Apologetic poet Christian Ward fails to return prize cash
The poet who won an Exmoor literary prize with a work that was almost entirely written by someone else has now written to the competition's organisers to "apologise deeply" – but has so far failed to pay back the prize money.
Rachel Thomas, chairman of the Exmoor Society, which runs the annual Hope Bourne poetry competition, has told the Western Morning News: "We have only just heard back from Christian Ward after we wrote to him in December asking for clarification – and in his letter he apologises deeply, saying he hadn't meant to send us what he says was a draft.
"We've only received his letter yesterday (Tuesday) and I've just had the contents read to me – but he says it was a mistake on his part and he also encloses a letter which he'd like us to send on to Helen Mort."
As the WMN revealed a week ago, the competition's winning poem, The Deer, had actually been penned by Ms Mort back in 2010.
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The version submitted by Mr Ward was almost entirely identical save for a couple of place names and one gender change.
WMN readers and many poets across the region have been asking if the Exmoor Society has demanded a return of its prize money and also if a new winner will be chosen.
"The £50 prize money has not been paid back – and we need to follow Mr Ward's communication with a letter asking what he intends to do about it," said Mrs Thomas. "As you can understand, we have to be very careful how we handle all of this legally and the whole issue must be taken to our full executive before we decide what further steps to take."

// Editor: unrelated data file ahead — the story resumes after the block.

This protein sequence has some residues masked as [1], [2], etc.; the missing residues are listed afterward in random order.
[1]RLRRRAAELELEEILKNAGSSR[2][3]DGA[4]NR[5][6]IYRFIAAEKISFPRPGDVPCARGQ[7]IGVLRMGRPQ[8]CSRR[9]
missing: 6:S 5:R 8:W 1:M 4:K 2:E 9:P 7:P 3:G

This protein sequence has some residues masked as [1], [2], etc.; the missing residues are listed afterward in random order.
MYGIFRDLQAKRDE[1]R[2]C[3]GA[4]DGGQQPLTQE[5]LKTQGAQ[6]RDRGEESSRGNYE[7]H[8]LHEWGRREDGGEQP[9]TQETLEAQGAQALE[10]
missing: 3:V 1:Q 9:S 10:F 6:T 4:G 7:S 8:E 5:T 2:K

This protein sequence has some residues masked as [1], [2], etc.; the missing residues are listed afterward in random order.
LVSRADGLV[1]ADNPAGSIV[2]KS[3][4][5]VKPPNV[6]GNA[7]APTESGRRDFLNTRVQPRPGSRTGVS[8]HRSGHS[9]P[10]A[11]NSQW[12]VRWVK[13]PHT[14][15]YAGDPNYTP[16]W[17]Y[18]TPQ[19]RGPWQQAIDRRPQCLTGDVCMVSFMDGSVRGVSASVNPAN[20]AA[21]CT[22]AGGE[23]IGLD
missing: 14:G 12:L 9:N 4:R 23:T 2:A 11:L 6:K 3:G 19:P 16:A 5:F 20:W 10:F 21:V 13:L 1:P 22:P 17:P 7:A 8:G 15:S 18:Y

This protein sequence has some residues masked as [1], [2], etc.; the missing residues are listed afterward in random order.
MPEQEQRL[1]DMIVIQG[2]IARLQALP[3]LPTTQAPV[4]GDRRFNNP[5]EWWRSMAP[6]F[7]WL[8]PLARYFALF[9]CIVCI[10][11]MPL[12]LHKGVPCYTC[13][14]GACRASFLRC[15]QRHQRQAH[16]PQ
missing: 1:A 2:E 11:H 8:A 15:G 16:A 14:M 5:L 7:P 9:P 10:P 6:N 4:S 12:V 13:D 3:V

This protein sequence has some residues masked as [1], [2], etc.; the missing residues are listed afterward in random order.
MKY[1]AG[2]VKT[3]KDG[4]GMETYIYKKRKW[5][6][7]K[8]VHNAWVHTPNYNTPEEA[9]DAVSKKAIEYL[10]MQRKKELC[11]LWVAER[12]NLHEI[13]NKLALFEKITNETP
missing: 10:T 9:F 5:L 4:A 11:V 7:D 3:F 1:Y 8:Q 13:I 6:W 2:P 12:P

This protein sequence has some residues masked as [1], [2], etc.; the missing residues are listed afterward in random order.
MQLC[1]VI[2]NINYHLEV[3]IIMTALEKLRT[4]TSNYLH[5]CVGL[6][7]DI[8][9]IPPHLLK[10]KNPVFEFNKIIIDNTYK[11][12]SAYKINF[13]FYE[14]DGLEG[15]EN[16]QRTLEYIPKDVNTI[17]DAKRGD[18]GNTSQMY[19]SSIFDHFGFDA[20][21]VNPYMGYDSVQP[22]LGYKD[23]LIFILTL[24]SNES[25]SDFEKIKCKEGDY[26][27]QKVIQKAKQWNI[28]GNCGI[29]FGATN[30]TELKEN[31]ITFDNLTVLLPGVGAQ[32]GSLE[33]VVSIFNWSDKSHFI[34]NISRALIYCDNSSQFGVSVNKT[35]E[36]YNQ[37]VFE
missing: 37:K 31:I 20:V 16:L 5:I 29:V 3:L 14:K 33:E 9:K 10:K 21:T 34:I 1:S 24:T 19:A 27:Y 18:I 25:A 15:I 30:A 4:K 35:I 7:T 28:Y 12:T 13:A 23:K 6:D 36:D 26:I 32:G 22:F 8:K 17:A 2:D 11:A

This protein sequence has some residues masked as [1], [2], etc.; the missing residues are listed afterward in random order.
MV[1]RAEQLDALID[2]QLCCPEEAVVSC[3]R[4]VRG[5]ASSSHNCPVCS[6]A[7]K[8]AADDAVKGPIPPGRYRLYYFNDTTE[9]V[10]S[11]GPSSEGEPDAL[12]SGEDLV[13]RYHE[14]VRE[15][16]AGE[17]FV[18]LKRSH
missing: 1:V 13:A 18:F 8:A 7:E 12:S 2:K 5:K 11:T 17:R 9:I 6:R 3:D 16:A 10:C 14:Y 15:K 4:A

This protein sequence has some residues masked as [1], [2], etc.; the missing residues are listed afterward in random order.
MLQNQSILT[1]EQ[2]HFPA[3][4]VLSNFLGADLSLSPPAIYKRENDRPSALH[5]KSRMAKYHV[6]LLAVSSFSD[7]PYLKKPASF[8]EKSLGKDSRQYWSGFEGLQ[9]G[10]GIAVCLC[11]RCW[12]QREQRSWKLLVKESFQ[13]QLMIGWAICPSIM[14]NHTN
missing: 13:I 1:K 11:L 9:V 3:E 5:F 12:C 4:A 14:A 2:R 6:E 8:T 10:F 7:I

The Exmoor Society undoubtedly feels the need to be cautious in such matters – which is more than can be said of the internet, where talk of Mr Ward's transgression has gone global after the WMN first broke the story. Many websites and blogs have used extreme language when discussing the subject of plagiarism – one American site called The Snarkist even proclaims a desire for physical violence against those who "steal" poetry.
But most damning of all from 32-year-old Christian Ward's perspective is not only the fact that he admitted to the WMN that he may have "unwittingly" plagiarised in one case before – but that now a third transgression has come to light.
It has now been established that a work by American poet Paisley Rekdal called "Bats" was "appropriated" by Mr Ward.
Having learned of the case, the American has said she feels "a heady mix of anger, resentment, amusement and bewilderment, even a touch of embarrassment as well".
"You took my poem. You took all its language, changed only the tense, and added ten words," Ms Rekdal said in an open letter to Mr Ward. "Ten words, out of a poem containing 125. And then you muddied the line breaks, and you put your name on it, and you published it as your own."